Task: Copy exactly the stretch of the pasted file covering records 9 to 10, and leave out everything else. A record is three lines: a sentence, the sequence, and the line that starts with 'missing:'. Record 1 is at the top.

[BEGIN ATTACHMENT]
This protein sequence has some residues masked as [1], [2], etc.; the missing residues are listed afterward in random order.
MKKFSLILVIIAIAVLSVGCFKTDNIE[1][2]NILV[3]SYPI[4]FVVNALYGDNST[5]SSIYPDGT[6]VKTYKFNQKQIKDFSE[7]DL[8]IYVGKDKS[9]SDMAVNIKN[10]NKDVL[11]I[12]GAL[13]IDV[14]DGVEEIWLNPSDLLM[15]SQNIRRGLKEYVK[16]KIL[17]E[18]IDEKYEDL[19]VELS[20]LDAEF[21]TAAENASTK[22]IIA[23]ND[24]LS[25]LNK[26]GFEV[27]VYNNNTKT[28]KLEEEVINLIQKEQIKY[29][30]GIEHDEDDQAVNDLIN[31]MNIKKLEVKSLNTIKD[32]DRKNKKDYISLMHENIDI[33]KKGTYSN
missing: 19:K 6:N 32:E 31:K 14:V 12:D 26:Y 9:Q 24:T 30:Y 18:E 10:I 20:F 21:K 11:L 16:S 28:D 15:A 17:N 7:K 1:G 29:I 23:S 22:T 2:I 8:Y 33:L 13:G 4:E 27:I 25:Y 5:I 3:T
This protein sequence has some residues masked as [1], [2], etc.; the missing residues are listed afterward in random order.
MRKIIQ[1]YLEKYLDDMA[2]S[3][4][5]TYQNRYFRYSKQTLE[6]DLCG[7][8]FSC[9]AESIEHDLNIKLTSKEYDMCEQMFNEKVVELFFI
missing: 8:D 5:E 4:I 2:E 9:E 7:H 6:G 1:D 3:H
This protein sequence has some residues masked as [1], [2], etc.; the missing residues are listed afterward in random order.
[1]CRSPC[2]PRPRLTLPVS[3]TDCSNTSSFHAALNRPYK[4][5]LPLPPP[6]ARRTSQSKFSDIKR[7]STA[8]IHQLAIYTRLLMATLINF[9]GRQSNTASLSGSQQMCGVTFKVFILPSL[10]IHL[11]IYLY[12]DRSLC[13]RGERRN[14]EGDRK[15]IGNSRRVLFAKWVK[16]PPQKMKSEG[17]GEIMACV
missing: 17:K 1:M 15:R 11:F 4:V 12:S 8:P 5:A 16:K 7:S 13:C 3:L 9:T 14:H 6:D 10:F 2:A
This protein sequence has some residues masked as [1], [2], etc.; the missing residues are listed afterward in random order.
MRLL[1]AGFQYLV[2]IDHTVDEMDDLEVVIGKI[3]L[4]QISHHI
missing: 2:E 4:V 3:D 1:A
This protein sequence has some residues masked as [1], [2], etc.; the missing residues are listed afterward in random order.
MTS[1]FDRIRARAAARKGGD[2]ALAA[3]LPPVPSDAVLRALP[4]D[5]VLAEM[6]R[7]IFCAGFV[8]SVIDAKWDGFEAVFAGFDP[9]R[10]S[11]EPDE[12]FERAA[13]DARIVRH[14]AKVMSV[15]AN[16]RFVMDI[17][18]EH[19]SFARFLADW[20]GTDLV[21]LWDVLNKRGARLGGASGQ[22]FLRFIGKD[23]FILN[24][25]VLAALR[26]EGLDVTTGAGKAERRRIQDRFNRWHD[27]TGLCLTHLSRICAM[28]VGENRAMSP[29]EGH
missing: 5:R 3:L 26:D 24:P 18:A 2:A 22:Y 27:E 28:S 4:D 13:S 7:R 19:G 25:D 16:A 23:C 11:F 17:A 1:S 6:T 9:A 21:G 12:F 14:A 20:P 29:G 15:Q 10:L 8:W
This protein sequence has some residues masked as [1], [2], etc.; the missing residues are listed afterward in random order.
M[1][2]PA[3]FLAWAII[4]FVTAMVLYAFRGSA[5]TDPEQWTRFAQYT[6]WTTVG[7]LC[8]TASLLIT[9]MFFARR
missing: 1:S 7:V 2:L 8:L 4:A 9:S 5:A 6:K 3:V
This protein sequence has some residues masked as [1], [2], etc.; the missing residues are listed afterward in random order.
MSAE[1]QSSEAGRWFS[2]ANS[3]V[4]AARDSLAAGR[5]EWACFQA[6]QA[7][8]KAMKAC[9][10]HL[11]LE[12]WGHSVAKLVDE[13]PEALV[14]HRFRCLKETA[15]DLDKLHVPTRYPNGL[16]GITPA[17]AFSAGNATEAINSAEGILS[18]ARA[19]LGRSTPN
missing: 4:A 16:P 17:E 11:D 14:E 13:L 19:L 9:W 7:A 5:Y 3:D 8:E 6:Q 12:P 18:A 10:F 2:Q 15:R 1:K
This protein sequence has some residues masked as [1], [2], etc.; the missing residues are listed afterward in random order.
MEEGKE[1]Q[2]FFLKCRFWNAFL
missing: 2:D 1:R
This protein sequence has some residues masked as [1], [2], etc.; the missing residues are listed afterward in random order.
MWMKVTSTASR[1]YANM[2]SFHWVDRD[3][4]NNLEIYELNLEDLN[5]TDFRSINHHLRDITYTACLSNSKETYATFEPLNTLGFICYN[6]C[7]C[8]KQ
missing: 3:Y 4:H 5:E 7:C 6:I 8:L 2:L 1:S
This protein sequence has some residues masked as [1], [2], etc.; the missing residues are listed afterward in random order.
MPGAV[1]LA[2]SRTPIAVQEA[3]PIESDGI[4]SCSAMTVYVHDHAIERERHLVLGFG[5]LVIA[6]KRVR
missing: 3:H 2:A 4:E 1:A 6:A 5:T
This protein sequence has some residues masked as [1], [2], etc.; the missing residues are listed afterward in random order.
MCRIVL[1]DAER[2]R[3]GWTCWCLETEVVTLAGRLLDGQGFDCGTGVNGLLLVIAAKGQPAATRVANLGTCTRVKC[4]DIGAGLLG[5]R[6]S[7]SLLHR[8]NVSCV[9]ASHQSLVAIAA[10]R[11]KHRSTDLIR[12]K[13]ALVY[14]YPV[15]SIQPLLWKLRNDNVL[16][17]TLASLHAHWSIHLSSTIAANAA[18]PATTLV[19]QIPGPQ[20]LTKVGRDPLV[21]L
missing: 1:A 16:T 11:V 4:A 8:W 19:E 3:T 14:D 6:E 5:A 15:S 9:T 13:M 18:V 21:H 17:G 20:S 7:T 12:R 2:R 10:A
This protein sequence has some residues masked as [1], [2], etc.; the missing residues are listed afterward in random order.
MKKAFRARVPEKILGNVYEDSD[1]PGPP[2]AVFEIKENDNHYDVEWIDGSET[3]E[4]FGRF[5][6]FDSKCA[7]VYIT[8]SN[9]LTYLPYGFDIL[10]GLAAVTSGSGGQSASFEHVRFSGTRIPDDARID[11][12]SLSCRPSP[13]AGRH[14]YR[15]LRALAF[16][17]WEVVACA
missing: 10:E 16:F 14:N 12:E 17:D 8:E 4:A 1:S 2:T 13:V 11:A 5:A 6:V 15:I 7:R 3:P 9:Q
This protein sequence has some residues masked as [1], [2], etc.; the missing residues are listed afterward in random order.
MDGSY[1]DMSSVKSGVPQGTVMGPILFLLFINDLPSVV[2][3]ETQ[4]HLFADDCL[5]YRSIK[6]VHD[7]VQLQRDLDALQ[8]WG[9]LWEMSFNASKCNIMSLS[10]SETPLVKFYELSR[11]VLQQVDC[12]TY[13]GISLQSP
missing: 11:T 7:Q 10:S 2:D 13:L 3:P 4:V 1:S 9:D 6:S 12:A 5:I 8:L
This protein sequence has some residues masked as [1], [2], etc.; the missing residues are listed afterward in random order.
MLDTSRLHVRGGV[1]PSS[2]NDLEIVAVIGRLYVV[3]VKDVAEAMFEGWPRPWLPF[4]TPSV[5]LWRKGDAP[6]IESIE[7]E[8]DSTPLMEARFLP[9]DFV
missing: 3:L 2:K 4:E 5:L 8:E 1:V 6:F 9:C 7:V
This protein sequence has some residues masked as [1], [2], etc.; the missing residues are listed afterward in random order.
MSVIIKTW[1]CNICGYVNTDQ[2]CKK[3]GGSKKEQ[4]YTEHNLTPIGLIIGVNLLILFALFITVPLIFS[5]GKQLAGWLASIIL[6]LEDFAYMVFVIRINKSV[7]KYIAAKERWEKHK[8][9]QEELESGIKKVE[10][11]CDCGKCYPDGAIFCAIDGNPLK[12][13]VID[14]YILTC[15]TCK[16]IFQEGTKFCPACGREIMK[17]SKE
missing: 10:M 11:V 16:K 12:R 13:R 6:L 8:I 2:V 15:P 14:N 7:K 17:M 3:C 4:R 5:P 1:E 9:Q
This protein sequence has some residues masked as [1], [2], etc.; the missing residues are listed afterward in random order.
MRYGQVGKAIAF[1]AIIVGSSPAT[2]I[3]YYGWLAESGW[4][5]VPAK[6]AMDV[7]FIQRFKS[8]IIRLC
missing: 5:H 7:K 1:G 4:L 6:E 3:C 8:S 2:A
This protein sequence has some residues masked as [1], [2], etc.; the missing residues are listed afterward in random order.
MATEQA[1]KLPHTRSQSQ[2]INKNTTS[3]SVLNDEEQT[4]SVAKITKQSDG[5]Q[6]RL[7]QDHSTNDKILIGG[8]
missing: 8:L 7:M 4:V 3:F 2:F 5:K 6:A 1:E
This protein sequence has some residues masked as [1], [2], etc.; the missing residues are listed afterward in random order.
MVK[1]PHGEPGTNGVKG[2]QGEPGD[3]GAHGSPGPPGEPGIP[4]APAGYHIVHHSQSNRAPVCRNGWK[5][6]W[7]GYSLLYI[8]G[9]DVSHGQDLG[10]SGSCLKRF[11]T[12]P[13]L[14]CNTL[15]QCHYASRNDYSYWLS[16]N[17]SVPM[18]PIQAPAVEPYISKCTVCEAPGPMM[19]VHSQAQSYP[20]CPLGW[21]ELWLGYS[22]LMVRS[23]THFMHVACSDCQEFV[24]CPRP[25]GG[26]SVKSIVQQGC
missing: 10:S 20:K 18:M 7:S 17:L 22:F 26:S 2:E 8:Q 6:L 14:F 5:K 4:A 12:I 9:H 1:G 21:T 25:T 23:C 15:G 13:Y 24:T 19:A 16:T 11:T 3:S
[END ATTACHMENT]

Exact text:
This protein sequence has some residues masked as [1], [2], etc.; the missing residues are listed afterward in random order.
MWMKVTSTASR[1]YANM[2]SFHWVDRD[3][4]NNLEIYELNLEDLN[5]TDFRSINHHLRDITYTACLSNSKETYATFEPLNTLGFICYN[6]C[7]C[8]KQ
missing: 3:Y 4:H 5:E 7:C 6:I 8:L 2:L 1:S
This protein sequence has some residues masked as [1], [2], etc.; the missing residues are listed afterward in random order.
MPGAV[1]LA[2]SRTPIAVQEA[3]PIESDGI[4]SCSAMTVYVHDHAIERERHLVLGFG[5]LVIA[6]KRVR
missing: 3:H 2:A 4:E 1:A 6:A 5:T